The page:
Molecular phylogenetics


Molecular phylogenetics (/məˈlɛkjʊlər ˌfləˈnɛtɪks, mɒ-, m-/[1][2]) is the branch of phylogeny that analyzes genetic, hereditary molecular differences, predominantly in DNA sequences, to gain information on an organism's evolutionary relationships. From these analyses, it is possible to determine the processes by which diversity among species has been achieved. The result of a molecular phylogenetic analysis is expressed in a phylogenetic tree. Molecular phylogenetics is one aspect of molecular systematics, a broader term that also includes the use of molecular data in taxonomy and biogeography.[3][4][5]

Molecular phylogenetics and molecular evolution correlate. Molecular evolution is the process of selective changes (mutations) at a molecular level (genes, proteins, etc.) throughout various branches in the tree of life (evolution). Molecular phylogenetics makes inferences of the evolutionary relationships that arise due to molecular evolution and results in the construction of a phylogenetic tree.[6]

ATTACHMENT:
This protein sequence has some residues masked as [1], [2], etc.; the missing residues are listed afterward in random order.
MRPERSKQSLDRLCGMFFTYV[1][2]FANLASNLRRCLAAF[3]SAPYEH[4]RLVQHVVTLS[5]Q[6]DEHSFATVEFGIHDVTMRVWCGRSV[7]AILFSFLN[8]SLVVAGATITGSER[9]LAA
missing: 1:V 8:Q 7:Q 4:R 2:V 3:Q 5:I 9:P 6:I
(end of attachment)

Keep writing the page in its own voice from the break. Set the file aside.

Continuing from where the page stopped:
1. ^ Jones, Daniel (2003) [1917], Peter Roach; James Hartmann; Jane Setter (eds.), English Pronouncing Dictionary, Cambridge: Cambridge University Press, ISBN 3-12-539683-2
  2. ^ "Phylogenetic". Merriam-Webster Dictionary.
  3. ^ Felsenstein, J. 2004. Inferring phylogenies. Sinauer Associates Incorporated. ISBN 0-87893-177-5.
  4. ^ Soltis, P.S., Soltis, D.E., and Doyle, J.J. (1992) Molecular systematics of plants. Chapman & Hall, New York. ISBN 0-41202-231-1.
  5. ^ Soltis, P.S., Soltis, D.E., and Doyle, J.J. (1998) Molecular Systematics of Plants II: DNA Sequencing. Kluwer Academic Publishers Boston, Dordrecht, London. ISBN 0-41211-131-4.
  6. ^ Hillis, D. M. & Moritz, C. 1996. Molecular systematics. 2nd ed. Sinauer Associates Incorporated. ISBN 0-87893-282-8.

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